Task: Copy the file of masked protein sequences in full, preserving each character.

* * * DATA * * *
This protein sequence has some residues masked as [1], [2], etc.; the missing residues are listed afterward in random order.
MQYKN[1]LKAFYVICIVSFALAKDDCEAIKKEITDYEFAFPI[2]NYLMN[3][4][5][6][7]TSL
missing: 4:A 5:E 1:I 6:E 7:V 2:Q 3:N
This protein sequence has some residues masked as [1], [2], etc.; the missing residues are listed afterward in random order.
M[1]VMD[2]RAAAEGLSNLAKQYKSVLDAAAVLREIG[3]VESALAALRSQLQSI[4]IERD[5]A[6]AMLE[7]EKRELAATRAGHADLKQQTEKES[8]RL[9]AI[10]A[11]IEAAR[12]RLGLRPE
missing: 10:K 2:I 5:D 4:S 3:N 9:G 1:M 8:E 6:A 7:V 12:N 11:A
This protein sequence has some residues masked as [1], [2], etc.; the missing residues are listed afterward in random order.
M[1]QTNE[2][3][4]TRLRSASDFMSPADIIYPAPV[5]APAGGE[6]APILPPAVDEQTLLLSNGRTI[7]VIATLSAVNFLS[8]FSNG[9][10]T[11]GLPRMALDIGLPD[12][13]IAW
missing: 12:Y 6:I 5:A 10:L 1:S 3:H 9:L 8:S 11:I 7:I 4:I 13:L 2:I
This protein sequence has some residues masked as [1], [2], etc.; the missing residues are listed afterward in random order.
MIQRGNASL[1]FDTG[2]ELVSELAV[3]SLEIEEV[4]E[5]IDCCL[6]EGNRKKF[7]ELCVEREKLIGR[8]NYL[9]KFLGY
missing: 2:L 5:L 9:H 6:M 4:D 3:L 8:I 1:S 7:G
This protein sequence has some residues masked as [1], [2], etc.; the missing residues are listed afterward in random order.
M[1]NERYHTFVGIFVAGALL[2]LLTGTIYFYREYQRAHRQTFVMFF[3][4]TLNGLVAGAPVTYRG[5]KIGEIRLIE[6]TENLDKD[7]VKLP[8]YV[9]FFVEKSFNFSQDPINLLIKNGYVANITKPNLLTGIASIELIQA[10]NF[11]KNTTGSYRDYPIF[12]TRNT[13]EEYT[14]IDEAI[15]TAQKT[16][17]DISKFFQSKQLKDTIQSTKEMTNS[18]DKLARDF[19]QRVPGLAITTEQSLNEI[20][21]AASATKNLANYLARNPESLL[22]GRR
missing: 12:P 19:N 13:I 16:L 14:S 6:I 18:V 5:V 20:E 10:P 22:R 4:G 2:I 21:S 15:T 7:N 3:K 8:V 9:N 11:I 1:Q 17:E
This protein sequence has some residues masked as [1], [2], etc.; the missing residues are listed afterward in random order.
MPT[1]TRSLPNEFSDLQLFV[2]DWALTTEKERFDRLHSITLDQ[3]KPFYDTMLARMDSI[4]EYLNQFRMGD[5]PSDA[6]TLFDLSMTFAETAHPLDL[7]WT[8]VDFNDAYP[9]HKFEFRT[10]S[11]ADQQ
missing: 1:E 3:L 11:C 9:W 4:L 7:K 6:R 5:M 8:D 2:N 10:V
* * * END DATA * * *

This protein sequence has some residues masked as [1], [2], etc.; the missing residues are listed afterward in random order.
MQYKN[1]LKAFYVICIVSFALAKDDCEAIKKEITDYEFAFPI[2]NYLMN[3][4][5][6][7]TSL
missing: 4:A 5:E 1:I 6:E 7:V 2:Q 3:N
This protein sequence has some residues masked as [1], [2], etc.; the missing residues are listed afterward in random order.
M[1]VMD[2]RAAAEGLSNLAKQYKSVLDAAAVLREIG[3]VESALAALRSQLQSI[4]IERD[5]A[6]AMLE[7]EKRELAATRAGHADLKQQTEKES[8]RL[9]AI[10]A[11]IEAAR[12]RLGLRPE
missing: 10:K 2:I 5:D 4:S 3:N 9:G 1:M 8:E 6:A 7:V 12:N 11:A
This protein sequence has some residues masked as [1], [2], etc.; the missing residues are listed afterward in random order.
M[1]QTNE[2][3][4]TRLRSASDFMSPADIIYPAPV[5]APAGGE[6]APILPPAVDEQTLLLSNGRTI[7]VIATLSAVNFLS[8]FSNG[9][10]T[11]GLPRMALDIGLPD[12][13]IAW
missing: 12:Y 6:I 5:A 10:L 1:S 3:H 9:L 8:S 11:I 7:I 4:I 13:L 2:I
This protein sequence has some residues masked as [1], [2], etc.; the missing residues are listed afterward in random order.
MIQRGNASL[1]FDTG[2]ELVSELAV[3]SLEIEEV[4]E[5]IDCCL[6]EGNRKKF[7]ELCVEREKLIGR[8]NYL[9]KFLGY
missing: 2:L 5:L 9:H 6:M 4:D 3:L 8:I 1:S 7:G
This protein sequence has some residues masked as [1], [2], etc.; the missing residues are listed afterward in random order.
M[1]NERYHTFVGIFVAGALL[2]LLTGTIYFYREYQRAHRQTFVMFF[3][4]TLNGLVAGAPVTYRG[5]KIGEIRLIE[6]TENLDKD[7]VKLP[8]YV[9]FFVEKSFNFSQDPINLLIKNGYVANITKPNLLTGIASIELIQA[10]NF[11]KNTTGSYRDYPIF[12]TRNT[13]EEYT[14]IDEAI[15]TAQKT[16][17]DISKFFQSKQLKDTIQSTKEMTNS[18]DKLARDF[19]QRVPGLAITTEQSLNEI[20][21]AASATKNLANYLARNPESLL[22]GRR
missing: 12:P 19:N 13:I 16:L 14:S 6:I 18:V 5:V 20:E 10:P 22:R 4:G 2:I 21:S 15:T 7:N 3:K 8:V 9:N 11:I 1:Q 17:E
This protein sequence has some residues masked as [1], [2], etc.; the missing residues are listed afterward in random order.
MPT[1]TRSLPNEFSDLQLFV[2]DWALTTEKERFDRLHSITLDQ[3]KPFYDTMLARMDSI[4]EYLNQFRMGD[5]PSDA[6]TLFDLSMTFAETAHPLDL[7]WT[8]VDFNDAYP[9]HKFEFRT[10]S[11]ADQQ
missing: 1:E 3:L 11:C 9:W 4:L 7:K 6:R 5:M 8:D 2:N 10:V